RS Living: How To Minimise Your Microplastics | Riley Studio

RS Living: How To Minimise Your Microplastics

by Hello Riley |

Microfibres and microplastics are probably things you’ve heard of. They are the tiny plastic particles that shed from our synthetic clothes when we wash them. These plastic pieces go from your washing machine into the wastewater system and then on into the environment where they cause untold damage and disruption. 

The clothes we wash account for one third of the microplastics currently in our oceans, with somewhere between 700,000 and 12,000,000 microfibres being shed during a typical wash load. 

As we use recycled man made fabrics in some Riley Studio designs, it’s important that we’re all aware of this everyday issue, and thankfully there are some simple things you can do to reduce the release of microplastics when you put a wash on. 


Use a Guppyfriend Washing Bag

The Guppyfriend Washing Bag protects your clothes from getting snagged in the washing machine and catches any microfibres that shed during the wash, so it’s a win win. 


Wash Cool

Heat is bad for fabrics. Over time it damages the fibres, which then split and release microfibres. Using a colder cycle avoids this and saves energy, reducing your impact twofold.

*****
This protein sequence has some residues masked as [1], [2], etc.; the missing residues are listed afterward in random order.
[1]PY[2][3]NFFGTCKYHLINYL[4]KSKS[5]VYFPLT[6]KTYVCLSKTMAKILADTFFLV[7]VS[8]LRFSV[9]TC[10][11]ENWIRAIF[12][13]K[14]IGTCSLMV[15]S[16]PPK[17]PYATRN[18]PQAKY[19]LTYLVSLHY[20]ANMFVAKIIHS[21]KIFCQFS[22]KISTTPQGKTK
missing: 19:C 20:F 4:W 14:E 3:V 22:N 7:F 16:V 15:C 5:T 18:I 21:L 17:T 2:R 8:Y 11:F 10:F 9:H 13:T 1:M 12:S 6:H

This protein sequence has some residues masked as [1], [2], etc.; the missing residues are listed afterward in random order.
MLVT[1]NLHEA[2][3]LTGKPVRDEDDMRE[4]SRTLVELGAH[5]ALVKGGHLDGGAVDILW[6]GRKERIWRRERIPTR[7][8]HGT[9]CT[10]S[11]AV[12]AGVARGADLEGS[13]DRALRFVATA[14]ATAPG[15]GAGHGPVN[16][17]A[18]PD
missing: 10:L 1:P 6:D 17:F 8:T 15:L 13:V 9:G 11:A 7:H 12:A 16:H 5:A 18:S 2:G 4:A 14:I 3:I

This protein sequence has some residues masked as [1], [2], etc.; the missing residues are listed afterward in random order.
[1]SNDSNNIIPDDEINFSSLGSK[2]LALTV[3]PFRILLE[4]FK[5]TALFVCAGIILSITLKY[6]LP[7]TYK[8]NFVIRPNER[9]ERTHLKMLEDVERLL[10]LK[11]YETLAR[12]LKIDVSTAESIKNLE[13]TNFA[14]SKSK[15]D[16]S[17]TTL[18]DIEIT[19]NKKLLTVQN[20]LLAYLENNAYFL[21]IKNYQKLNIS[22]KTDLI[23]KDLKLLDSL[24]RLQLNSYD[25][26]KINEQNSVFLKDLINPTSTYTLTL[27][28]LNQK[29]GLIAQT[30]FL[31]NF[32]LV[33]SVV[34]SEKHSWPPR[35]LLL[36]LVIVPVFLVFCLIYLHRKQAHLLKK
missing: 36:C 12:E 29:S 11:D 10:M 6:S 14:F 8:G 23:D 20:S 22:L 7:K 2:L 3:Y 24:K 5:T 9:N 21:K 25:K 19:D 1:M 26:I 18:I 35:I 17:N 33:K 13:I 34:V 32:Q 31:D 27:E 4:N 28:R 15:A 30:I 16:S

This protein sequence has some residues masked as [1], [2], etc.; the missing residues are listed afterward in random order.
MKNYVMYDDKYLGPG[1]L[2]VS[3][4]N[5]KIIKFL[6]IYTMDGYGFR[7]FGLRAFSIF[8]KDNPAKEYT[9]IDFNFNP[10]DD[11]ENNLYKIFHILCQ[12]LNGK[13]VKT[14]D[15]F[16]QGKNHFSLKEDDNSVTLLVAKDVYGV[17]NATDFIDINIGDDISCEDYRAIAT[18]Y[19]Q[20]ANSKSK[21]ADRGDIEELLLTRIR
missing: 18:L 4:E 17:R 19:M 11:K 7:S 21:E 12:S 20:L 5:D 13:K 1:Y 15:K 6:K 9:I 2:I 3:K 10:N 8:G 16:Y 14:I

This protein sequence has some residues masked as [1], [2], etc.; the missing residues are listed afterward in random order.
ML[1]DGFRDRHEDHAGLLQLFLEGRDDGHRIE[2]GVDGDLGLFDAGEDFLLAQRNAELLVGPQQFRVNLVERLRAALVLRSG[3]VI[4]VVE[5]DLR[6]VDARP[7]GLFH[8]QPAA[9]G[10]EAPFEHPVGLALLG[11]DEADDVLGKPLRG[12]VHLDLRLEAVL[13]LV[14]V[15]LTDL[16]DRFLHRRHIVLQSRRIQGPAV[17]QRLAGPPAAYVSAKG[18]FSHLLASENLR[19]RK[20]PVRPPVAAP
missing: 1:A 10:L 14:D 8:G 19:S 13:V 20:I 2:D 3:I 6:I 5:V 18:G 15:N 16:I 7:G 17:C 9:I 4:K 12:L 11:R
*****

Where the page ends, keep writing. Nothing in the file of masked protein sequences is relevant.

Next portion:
Add a Microplastic Filter To Your Washing Machine 

This one requires more time and investment, but it’s also far more effective. PlanetCare’s external filter attaches to your washing machine and captures microplastics before they escape from the washing machine into the environment. 


Use Less Water

Studies have shown that reducing the amount of water used during wash cycles significantly cuts the number of microfibres that are released. Doing something as simple as choosing a quick wash cycle can cut your microfibre shedding by as much as 30%.


Air Dry, Don’t Tumble Dry

We’ve said this before and we’ll say it again: always air dry, never tumble dry. Saying no to the tumble drier saves energy and stops the heat from damaging your delicate clothes, which is a main cause of microfibre release. .